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Pulpería and Wine Culture in Colonial Argentina


Pulpería food scene in colonial Argentina, related recipes below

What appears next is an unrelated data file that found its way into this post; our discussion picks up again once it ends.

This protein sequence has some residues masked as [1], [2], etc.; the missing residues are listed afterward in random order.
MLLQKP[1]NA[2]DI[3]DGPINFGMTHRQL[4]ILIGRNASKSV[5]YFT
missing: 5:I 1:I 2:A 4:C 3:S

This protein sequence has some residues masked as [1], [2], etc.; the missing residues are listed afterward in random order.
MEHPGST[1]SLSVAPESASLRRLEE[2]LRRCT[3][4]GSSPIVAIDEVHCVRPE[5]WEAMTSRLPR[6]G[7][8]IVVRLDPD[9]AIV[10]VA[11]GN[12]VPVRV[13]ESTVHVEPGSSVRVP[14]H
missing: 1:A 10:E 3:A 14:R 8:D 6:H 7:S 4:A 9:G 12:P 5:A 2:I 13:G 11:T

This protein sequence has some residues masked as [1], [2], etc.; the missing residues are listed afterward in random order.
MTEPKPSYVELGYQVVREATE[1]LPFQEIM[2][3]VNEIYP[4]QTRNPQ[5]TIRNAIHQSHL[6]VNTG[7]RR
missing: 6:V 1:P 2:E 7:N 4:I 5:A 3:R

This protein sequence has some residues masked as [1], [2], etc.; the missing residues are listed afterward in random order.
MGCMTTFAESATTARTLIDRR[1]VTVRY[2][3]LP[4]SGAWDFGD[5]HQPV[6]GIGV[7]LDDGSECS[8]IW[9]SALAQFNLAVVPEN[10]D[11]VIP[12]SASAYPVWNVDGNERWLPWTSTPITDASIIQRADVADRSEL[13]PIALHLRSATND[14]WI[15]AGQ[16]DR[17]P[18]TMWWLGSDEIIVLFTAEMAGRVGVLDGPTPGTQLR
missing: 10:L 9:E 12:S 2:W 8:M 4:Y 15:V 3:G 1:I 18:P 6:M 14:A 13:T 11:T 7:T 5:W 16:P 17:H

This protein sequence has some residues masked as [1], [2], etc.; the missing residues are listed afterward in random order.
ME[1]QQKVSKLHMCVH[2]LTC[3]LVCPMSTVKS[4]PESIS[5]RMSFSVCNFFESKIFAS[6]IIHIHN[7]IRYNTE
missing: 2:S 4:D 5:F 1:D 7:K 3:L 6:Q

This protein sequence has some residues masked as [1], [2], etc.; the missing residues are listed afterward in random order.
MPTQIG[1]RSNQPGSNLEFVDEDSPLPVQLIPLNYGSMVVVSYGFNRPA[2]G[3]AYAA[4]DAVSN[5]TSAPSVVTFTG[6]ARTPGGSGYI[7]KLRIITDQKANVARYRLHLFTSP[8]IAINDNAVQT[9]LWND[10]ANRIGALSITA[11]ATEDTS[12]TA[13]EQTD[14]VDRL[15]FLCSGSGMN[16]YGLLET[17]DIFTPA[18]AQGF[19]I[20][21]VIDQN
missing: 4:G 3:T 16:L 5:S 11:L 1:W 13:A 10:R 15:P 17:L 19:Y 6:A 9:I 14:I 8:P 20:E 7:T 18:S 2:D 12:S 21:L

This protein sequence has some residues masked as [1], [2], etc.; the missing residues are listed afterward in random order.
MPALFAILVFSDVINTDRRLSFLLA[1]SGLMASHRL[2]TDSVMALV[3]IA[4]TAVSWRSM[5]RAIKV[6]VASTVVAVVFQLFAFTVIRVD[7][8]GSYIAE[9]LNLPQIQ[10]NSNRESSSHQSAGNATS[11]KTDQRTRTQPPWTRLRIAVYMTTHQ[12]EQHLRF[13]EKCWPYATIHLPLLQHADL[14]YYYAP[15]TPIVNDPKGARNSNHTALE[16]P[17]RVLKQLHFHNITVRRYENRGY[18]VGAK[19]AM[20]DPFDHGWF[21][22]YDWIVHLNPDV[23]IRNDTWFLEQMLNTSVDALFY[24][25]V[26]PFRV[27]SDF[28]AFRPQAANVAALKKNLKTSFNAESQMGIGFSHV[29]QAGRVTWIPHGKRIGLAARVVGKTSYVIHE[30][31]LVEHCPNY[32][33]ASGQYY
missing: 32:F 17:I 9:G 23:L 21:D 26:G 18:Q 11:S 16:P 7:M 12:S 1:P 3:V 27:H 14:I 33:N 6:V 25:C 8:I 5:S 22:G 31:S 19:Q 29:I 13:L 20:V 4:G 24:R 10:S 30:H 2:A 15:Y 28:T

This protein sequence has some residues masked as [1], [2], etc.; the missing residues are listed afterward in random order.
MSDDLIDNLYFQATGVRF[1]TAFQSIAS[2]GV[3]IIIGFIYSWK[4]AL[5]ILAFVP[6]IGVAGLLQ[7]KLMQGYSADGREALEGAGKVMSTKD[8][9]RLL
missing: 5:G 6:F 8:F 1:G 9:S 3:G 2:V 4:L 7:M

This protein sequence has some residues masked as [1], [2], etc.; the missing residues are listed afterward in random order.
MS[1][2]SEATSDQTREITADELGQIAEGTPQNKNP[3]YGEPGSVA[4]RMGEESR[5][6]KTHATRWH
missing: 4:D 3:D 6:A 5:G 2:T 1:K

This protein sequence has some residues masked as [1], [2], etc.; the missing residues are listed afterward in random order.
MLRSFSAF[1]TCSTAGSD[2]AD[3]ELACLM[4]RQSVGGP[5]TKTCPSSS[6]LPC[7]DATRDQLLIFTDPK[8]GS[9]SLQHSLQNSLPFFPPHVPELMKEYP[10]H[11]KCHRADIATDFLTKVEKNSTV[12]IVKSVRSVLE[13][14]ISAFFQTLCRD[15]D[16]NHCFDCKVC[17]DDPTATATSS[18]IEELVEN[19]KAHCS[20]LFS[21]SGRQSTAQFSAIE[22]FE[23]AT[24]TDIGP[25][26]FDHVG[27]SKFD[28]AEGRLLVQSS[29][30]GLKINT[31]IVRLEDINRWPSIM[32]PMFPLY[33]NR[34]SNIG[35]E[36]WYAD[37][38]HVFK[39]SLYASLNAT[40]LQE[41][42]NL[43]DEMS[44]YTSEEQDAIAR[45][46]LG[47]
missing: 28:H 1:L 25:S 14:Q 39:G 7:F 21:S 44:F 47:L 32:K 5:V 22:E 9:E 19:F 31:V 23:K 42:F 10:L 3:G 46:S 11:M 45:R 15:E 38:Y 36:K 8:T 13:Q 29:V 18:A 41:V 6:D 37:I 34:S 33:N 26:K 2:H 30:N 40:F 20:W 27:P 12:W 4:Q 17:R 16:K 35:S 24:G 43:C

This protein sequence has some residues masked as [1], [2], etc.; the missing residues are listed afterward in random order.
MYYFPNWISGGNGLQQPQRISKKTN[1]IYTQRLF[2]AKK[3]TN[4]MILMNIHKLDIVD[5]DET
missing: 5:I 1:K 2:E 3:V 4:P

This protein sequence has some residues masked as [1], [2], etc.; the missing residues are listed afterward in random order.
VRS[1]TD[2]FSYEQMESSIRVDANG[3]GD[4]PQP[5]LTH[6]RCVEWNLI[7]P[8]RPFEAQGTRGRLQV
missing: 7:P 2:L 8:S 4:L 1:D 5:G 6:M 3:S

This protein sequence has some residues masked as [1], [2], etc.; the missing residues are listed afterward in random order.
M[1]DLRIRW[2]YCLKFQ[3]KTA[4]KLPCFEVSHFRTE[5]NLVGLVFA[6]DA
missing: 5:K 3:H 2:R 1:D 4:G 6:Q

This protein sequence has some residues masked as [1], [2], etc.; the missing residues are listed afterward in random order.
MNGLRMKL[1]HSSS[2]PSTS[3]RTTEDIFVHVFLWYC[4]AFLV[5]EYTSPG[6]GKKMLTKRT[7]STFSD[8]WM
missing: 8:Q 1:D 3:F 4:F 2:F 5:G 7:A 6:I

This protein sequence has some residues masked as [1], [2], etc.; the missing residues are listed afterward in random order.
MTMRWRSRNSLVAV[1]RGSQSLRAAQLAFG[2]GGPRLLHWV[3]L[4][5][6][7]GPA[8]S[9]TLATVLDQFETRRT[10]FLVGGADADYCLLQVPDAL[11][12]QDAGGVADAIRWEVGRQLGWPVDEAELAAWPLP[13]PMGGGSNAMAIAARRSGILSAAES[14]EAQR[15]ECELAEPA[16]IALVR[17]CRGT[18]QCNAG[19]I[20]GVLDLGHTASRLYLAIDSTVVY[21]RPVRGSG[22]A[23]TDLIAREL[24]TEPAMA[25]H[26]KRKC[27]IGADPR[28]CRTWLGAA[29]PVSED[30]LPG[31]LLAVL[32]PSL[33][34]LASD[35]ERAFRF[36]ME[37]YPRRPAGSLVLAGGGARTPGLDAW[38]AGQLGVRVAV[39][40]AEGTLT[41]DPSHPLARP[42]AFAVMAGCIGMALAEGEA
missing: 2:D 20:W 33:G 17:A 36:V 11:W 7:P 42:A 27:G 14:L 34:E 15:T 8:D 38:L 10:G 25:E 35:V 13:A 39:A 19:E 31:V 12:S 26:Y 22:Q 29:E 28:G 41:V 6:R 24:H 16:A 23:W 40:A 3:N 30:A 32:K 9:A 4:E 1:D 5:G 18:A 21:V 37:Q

As a transport center, colonial Mendoza, Argentina hosted a large transient population, which raised the demand for goods and services in the region for men in the cattle and wine industries. Largely male travelers particularly gauchos sought places to rest, eat, gamble, and listen to music along the way, which gave rise to pulperías, or taverns that non-elite metizo women ran. The first pulpería opened in Mendoza in 1627 and was defined as a “food and beverage store.” The name was derived from the pulp of tropical fruits and the sweets that were produced from them that could traditionally be purchased at a pulpería. In addition one could purchase foods such as hams, dried fruits, bread, and cheese. Here are some Argentinean recipes.


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